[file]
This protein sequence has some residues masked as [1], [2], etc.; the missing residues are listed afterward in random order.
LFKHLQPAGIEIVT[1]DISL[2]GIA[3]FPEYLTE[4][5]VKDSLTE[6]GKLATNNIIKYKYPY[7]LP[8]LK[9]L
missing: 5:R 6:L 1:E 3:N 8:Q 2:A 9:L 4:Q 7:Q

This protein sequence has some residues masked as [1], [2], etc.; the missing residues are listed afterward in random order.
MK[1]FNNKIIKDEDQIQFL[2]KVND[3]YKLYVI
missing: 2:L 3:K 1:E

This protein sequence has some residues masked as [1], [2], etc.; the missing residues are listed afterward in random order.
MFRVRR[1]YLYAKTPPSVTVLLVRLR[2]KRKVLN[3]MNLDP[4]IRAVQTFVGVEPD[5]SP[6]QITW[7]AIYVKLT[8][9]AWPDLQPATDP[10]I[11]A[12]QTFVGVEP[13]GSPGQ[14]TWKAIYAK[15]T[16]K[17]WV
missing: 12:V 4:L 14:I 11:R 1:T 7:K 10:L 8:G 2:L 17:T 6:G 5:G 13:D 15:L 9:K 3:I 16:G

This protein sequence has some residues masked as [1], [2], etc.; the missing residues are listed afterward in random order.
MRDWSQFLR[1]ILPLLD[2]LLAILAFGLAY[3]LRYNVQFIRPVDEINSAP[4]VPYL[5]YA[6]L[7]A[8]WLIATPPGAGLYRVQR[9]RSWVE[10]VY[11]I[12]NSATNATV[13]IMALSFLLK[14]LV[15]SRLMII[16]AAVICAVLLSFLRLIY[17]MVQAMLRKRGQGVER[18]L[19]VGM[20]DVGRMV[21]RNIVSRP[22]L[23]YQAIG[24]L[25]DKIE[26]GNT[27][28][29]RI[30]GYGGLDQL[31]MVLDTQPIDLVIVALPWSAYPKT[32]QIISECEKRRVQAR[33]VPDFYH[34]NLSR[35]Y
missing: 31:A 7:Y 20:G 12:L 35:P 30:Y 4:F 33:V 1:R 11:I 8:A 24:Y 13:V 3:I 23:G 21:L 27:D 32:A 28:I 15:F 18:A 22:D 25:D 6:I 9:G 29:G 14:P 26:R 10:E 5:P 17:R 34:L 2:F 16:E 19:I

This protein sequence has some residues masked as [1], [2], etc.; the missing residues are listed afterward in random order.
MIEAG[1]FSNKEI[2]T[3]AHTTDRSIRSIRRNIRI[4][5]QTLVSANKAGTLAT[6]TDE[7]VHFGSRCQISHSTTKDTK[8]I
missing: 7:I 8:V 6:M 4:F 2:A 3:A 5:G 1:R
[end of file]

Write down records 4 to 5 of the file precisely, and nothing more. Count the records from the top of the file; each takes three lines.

This protein sequence has some residues masked as [1], [2], etc.; the missing residues are listed afterward in random order.
MRDWSQFLR[1]ILPLLD[2]LLAILAFGLAY[3]LRYNVQFIRPVDEINSAP[4]VPYL[5]YA[6]L[7]A[8]WLIATPPGAGLYRVQR[9]RSWVE[10]VY[11]I[12]NSATNATV[13]IMALSFLLK[14]LV[15]SRLMII[16]AAVICAVLLSFLRLIY[17]MVQAMLRKRGQGVER[18]L[19]VGM[20]DVGRMV[21]RNIVSRP[22]L[23]YQAIG[24]L[25]DKIE[26]GNT[27][28][29]RI[30]GYGGLDQL[31]MVLDTQPIDLVIVALPWSAYPKT[32]QIISECEKRRVQAR[33]VPDFYH[34]NLSR[35]Y
missing: 31:A 7:Y 20:G 12:L 35:P 30:Y 4:F 33:V 1:R 11:I 8:A 24:Y 13:V 3:I 23:G 21:L 27:D 32:A 28:I 15:F 18:A 22:D 25:D 6:I 9:G 29:G 14:P 26:R 10:E 5:P 17:R 34:L 2:F 16:E 19:I

This protein sequence has some residues masked as [1], [2], etc.; the missing residues are listed afterward in random order.
MIEAG[1]FSNKEI[2]T[3]AHTTDRSIRSIRRNIRI[4][5]QTLVSANKAGTLAT[6]TDE[7]VHFGSRCQISHSTTKDTK[8]I
missing: 7:I 8:V 6:M 4:F 2:A 3:A 5:G 1:R